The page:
Park St. Church -Boston steeple of tiers

Mini- First Church - Mansfield,Ct. celebrating 300 years of Faith in Action

Lebanon Green Church Ct. Revolutionaries to today

First Church Mansfield Center, Ct , home

Norlands, Maine as Maine always is

General Theological Seminary New York City, like slipping back in time

Church of the Intercession New York City statley, dominant, peaceful, European flavor

Thompson, Ct. Congregational Church, a quiet corner gem!

Wednesday, December 1, 2010

Peace & William Ury: The walk from "no" to "yes" | Video on

In December we all begin to think again of Peace. We remember who is not here to celebrate the holidays, the soldiers. If we can find Peace all the fathers, mothers, sons and daughters could be where they wish to be on the holiday. We send greeting cards filled with messages of Peace but I hear little dialog when we gather. We lift our voices in songs of Peace, but there is no commentary after the last refrain. It is not enough to mail it to a friend or sing it on a Sunday, we need to begin to live it every day.

Below is a link in which William Ury discusses Peace through a story we can all understand. Do you have a few minutes to give Peace a chance. The one gift that should be on our minds this season is the gift of Peace.

William Ury: The walk from "no" to "yes" Video on

Sunday, November 28, 2010

The Water of Life

This is a wonderful team telling so well recorded and mixed with their own music. Bravo this is your standing ovation! Here is a standard we can all strive for in You Tube videos.

Friday, November 26, 2010

A Real Version of the Story of Sadako and the Paper Crane

It all began with the folding of a single paper crane. Tightly creasing seams fold after fold and the final fold and crease, to then hold it up and say, I did it! I was teaching myself from a diagram how to fold a paper crane and the first clumsy bird was finished. It took me forever. I realized that if I was to be able to fold a paper crane without barely looking at it while telling the story of Sadako and the Paper Crane I would need quite a bit of practice. ( Sadako and the One Thousand paper Cranes by Eleanor Coerr) More paper , more practice crane after crane. I folded at school subbing when I had study hall duty, I folded in church after we sang the anthem, I folded in the morning and I folded in the evening.
Tellabration time 09 rolled around and my Veteran's Salute Tellabration ( storytelling celebration) was to be the day I unveiled my talents as a origami Paper Crane folding master!
I had folded so many cranes by then and was so busy at work our naked Christmas tree stood in the family room sporting nothing but the bare bulbs. It stood that way for days and the inspiration hit, paper cranes for the tree. Then my folding concentrated on two colors gold and red foil. Crane after crane dropped into the plastic shopping bag. All the while I thought of the story of Sadako and the Paper Cranes and when occasion warranted I would share the enduring tale, the legend and the little girl who tried so hard to fulfill its prophecy as she battled cancer post her hometown Hiroshima WWII bombing.
Christmas came, and on this year my daughter was not battling cancer it was in remission. The day dawned bright and clear and the tree glowed like some department store showpiece. It developed its own aura and shimmered in the light. The collection of family ornaments never made it out of the attic in 2009, instead we honored all who fight cancer and a legend and a story.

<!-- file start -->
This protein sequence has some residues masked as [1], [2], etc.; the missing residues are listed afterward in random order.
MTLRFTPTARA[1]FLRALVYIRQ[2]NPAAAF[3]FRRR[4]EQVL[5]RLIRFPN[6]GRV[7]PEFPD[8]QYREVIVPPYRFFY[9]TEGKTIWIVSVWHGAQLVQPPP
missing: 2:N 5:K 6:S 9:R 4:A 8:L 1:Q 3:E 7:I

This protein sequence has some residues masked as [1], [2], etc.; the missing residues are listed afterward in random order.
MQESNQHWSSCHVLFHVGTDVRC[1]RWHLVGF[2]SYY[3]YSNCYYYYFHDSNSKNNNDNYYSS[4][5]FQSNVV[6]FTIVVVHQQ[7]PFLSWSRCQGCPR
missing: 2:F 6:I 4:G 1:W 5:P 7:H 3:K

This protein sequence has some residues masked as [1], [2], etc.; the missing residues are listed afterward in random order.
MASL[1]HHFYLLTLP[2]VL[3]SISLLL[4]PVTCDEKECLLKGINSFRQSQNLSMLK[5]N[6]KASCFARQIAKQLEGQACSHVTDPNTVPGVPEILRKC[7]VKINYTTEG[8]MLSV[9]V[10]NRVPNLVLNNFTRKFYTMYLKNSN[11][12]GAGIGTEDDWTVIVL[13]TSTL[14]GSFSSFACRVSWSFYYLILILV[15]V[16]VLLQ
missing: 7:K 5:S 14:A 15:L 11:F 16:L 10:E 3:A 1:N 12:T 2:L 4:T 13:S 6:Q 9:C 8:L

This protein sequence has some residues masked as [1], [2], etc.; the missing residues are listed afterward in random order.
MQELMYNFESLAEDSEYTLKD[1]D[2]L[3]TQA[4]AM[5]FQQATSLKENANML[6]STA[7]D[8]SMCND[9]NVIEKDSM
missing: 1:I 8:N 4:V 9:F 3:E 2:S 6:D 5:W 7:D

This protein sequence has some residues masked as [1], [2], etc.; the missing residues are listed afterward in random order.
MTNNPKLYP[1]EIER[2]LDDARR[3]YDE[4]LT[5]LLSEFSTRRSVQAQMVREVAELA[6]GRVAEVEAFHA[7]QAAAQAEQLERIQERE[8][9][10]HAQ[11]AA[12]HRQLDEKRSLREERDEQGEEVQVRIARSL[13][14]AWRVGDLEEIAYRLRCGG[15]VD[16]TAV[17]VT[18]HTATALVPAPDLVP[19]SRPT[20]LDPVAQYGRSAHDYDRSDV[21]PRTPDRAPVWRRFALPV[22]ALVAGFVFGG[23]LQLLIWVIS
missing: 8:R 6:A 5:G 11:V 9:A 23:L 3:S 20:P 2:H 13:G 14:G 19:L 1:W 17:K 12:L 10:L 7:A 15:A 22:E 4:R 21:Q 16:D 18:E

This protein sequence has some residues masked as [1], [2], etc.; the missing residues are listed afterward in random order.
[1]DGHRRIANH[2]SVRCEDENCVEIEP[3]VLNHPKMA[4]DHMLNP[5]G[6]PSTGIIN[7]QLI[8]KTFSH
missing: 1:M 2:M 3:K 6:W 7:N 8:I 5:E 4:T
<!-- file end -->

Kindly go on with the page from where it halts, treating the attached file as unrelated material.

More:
Now it is your turn. 10 year old David Heard of Easton, Pa. Is folding paper cranes. He needs thousands of them as the legend says. He has decided to decorate the five wards of the hospitals where he has received treatment for his terminal stage 4 Neuroblastoma. David is folding cranes, his family folds, his school and yet the goal of 5000 has not been met. You can help David see the 5000 Cranes fly high over the cancer centers by sending some paper cranes to:
The Heard Family
130 W. Lafayette St.
Easton, Pa. 18042
Information on David's plan came from the newspaper feature article by Devon Lash in The Chronicle Album Section 11/20/10 distributed by McClatchy-Tribune Information Services.

Sunday, November 21, 2010

Get Out Your Paint Brushes!

The Nov. 21 Hartford Courant Newspaper alerted me to an interesting article posted by Donna Larcen in the Arts section. ( )

There will be an art contest to reproduce a Lincoln Portrait painted in 1890 by John Denison Crocker. The painting hung for many years in City Hall at Norwich,Ct. that is until 1994 when it was cut from its frame and stolen. The image has not surfaced in the 16 years since the heist.

Funding from The Slater Memorial Museum, Norwich Historical Society, and the Sachem Fund will purchase the winning entry in the Lincoln Portrait contest for $8000.00. The winning artist will relinquish the rights to the portrait, which will then go on display in the original frame back on the walls of City Hall.

Painters are you ready? There is a whole winter ahead to perfect the war worn features of one of our most famous and influential Presidents. All submissions will be gathered by April 15, 2011 at 3 p.m. ( just a little before the infamous tax deadline) The entries will all be displayed at Norwich Arts Council Gallery 60 Broad St. Norwich, Ct. from May 1 - May 29, 2011. A judges panel will discern the winner. More info can be acquired by calling 860-425-5560.

Thursday, November 18, 2010

Metro - T riders take stage to tell their MBTA tales